To investigate whether gerbils were able to elicit neutralizing antibody responses after vaccination, 21-day-old gerbils were immunized with a dose ranging from 2.5 to 640 U of the CA16 vaccine (n = 8 each group). A booster dose was given after two or four weeks and neutralizing antibody responses were subsequently determined after 1, 2, 3, 5, 8 and 12 weeks. In all instances, neutralizing antibodies peaked in the first week after the booster dose and subsequently waned (Table 1). Protective neutralizing antibody levels are estimated at a titer above 1:825. Gerbils that received a booster vaccine at a dose of 160 and 640 U after a four-week interval maintained sufficiently high neutralizing antibody titers to provide protection until 12 weeks post-infection. At lower doses, no protective levels of neutralizing antibodies were reached. Gerbils receiving a booster vaccine after a two-week interval using a dose of 160 and 640 U maintained protective neutralizing antibody levels for five and eight weeks, respectively, while gerbils receiving a dose of 10 or 40 U only maintained protective levels for one week. These results indicated that immunization of gerbils with two sufficiently high doses of an inactivated CA16 whole-virus vaccine resulted in protective neutralizing antibody titers.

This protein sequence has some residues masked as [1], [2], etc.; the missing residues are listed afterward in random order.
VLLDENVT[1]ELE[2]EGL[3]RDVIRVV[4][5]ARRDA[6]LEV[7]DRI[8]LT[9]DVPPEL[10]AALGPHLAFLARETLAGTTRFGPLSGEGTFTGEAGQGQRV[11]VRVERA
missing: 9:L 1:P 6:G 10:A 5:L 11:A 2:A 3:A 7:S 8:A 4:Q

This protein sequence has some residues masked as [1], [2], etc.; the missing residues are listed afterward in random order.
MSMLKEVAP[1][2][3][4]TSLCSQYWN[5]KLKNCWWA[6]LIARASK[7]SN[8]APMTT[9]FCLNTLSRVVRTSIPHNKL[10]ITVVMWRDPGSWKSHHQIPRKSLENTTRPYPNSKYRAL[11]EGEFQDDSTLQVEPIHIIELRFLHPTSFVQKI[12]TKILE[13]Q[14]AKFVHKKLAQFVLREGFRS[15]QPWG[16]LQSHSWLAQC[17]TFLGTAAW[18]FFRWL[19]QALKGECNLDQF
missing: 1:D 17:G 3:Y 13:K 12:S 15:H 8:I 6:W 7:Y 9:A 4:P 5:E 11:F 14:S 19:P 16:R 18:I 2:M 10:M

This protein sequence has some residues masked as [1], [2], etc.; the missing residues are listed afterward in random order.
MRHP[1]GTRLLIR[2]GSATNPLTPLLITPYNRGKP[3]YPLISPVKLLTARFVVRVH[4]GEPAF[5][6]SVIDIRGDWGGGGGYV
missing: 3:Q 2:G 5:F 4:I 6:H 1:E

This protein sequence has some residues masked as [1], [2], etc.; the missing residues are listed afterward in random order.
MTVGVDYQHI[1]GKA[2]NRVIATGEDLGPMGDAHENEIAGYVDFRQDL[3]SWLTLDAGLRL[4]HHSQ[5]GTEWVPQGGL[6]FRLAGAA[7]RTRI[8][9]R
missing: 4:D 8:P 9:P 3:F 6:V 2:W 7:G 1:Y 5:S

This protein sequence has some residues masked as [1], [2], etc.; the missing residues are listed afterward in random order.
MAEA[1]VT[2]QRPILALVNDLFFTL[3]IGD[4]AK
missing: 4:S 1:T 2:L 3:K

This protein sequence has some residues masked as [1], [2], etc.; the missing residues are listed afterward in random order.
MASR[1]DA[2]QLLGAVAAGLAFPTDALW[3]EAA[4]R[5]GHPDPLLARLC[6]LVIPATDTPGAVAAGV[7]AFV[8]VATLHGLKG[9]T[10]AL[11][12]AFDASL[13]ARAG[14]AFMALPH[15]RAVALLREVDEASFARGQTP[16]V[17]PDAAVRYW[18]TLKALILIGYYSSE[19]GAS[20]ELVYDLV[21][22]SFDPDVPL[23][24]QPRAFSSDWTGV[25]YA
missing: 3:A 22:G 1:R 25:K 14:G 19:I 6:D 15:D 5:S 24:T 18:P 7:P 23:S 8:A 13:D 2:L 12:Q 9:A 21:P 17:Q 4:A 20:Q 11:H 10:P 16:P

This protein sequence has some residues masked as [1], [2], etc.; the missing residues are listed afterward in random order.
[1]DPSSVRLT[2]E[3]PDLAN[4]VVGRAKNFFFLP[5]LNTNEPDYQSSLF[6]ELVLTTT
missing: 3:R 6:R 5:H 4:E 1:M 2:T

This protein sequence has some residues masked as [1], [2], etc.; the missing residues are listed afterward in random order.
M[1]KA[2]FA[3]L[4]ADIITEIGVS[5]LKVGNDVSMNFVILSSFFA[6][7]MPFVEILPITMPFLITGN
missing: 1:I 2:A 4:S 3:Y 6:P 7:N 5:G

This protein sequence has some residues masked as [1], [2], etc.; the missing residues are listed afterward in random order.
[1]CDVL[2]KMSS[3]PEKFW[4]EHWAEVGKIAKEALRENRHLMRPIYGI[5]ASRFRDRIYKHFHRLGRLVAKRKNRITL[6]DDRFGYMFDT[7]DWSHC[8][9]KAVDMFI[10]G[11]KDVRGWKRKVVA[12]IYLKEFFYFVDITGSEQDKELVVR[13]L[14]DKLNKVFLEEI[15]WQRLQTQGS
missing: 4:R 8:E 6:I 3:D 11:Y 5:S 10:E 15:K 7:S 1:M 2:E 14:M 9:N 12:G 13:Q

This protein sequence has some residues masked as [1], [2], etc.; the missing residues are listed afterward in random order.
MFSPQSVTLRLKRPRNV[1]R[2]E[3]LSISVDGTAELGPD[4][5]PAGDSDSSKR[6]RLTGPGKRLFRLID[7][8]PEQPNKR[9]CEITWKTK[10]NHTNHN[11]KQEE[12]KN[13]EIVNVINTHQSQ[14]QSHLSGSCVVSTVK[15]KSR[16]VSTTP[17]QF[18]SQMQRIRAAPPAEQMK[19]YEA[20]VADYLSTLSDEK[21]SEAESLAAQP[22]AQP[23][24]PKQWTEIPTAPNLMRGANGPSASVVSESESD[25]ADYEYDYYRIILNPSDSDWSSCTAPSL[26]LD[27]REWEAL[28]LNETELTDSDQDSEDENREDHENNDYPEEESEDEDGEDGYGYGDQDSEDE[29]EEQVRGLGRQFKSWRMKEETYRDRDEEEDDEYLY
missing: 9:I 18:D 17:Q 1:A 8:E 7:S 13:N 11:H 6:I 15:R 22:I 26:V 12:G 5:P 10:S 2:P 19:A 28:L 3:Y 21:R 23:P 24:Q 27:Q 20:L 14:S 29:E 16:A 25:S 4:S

Table 1 Gerbil neutralizing antibody responses elicited by a CA16 vaccine.

Discussion